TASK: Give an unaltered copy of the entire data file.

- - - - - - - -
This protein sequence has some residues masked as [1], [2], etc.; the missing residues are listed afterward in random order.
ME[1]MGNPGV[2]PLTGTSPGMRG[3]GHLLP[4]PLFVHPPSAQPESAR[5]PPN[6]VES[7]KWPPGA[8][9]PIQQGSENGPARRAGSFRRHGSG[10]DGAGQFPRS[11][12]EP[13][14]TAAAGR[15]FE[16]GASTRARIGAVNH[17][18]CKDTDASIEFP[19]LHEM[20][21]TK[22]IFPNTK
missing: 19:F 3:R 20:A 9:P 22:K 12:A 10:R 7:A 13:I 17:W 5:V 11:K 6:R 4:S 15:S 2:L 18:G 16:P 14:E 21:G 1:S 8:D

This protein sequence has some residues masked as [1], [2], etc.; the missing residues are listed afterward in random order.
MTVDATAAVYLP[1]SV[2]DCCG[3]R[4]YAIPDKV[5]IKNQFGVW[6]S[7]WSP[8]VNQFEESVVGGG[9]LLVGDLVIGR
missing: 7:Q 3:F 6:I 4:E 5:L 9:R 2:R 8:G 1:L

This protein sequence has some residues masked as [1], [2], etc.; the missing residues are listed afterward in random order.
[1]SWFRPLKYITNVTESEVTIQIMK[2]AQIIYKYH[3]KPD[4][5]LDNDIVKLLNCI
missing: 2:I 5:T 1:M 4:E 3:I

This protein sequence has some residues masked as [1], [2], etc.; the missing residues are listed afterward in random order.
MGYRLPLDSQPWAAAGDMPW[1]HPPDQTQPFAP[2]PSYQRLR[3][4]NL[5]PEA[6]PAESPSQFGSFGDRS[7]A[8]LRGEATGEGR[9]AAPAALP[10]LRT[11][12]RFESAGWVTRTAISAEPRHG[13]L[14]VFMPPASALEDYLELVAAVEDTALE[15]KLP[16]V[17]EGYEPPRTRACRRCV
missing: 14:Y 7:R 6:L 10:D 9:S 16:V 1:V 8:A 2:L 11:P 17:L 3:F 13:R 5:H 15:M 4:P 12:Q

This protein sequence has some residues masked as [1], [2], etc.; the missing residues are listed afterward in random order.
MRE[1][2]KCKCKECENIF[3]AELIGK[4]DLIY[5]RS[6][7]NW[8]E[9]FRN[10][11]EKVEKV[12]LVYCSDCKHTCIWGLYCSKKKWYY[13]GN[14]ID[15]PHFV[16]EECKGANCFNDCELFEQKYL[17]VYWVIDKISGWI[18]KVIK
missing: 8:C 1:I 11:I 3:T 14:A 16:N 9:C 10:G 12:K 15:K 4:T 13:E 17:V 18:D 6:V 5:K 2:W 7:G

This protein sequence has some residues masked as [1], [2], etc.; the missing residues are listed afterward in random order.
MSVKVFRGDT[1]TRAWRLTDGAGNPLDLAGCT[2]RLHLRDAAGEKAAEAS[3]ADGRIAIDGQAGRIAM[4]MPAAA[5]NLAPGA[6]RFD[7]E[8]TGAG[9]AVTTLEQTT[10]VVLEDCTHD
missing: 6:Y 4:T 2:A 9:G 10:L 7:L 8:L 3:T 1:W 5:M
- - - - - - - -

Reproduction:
This protein sequence has some residues masked as [1], [2], etc.; the missing residues are listed afterward in random order.
ME[1]MGNPGV[2]PLTGTSPGMRG[3]GHLLP[4]PLFVHPPSAQPESAR[5]PPN[6]VES[7]KWPPGA[8][9]PIQQGSENGPARRAGSFRRHGSG[10]DGAGQFPRS[11][12]EP[13][14]TAAAGR[15]FE[16]GASTRARIGAVNH[17][18]CKDTDASIEFP[19]LHEM[20][21]TK[22]IFPNTK
missing: 19:F 3:R 20:A 9:P 22:K 12:A 10:R 7:A 13:I 17:W 5:V 11:K 6:R 4:S 15:S 2:L 18:G 16:P 14:E 21:G 1:S 8:D

This protein sequence has some residues masked as [1], [2], etc.; the missing residues are listed afterward in random order.
MTVDATAAVYLP[1]SV[2]DCCG[3]R[4]YAIPDKV[5]IKNQFGVW[6]S[7]WSP[8]VNQFEESVVGGG[9]LLVGDLVIGR
missing: 7:Q 3:F 6:I 4:E 5:L 9:R 2:R 8:G 1:L

This protein sequence has some residues masked as [1], [2], etc.; the missing residues are listed afterward in random order.
[1]SWFRPLKYITNVTESEVTIQIMK[2]AQIIYKYH[3]KPD[4][5]LDNDIVKLLNCI
missing: 2:I 5:T 1:M 4:E 3:I

This protein sequence has some residues masked as [1], [2], etc.; the missing residues are listed afterward in random order.
MGYRLPLDSQPWAAAGDMPW[1]HPPDQTQPFAP[2]PSYQRLR[3][4]NL[5]PEA[6]PAESPSQFGSFGDRS[7]A[8]LRGEATGEGR[9]AAPAALP[10]LRT[11][12]RFESAGWVTRTAISAEPRHG[13]L[14]VFMPPASALEDYLELVAAVEDTALE[15]KLP[16]V[17]EGYEPPRTRACRRCV
missing: 14:Y 7:R 6:L 10:D 9:S 16:V 1:V 8:A 2:L 11:P 17:L 3:F 13:R 5:H 15:M 4:P 12:Q

This protein sequence has some residues masked as [1], [2], etc.; the missing residues are listed afterward in random order.
MRE[1][2]KCKCKECENIF[3]AELIGK[4]DLIY[5]RS[6][7]NW[8]E[9]FRN[10][11]EKVEKV[12]LVYCSDCKHTCIWGLYCSKKKWYY[13]GN[14]ID[15]PHFV[16]EECKGANCFNDCELFEQKYL[17]VYWVIDKISGWI[18]KVIK
missing: 8:C 1:I 11:I 3:T 14:A 16:N 9:C 10:G 12:K 15:K 4:T 13:E 17:V 18:D 6:V 5:K 2:W 7:G

This protein sequence has some residues masked as [1], [2], etc.; the missing residues are listed afterward in random order.
MSVKVFRGDT[1]TRAWRLTDGAGNPLDLAGCT[2]RLHLRDAAGEKAAEAS[3]ADGRIAIDGQAGRIAM[4]MPAAA[5]NLAPGA[6]RFD[7]E[8]TGAG[9]AVTTLEQTT[10]VVLEDCTHD
missing: 6:Y 4:T 2:A 9:G 10:L 7:L 8:L 3:T 1:W 5:M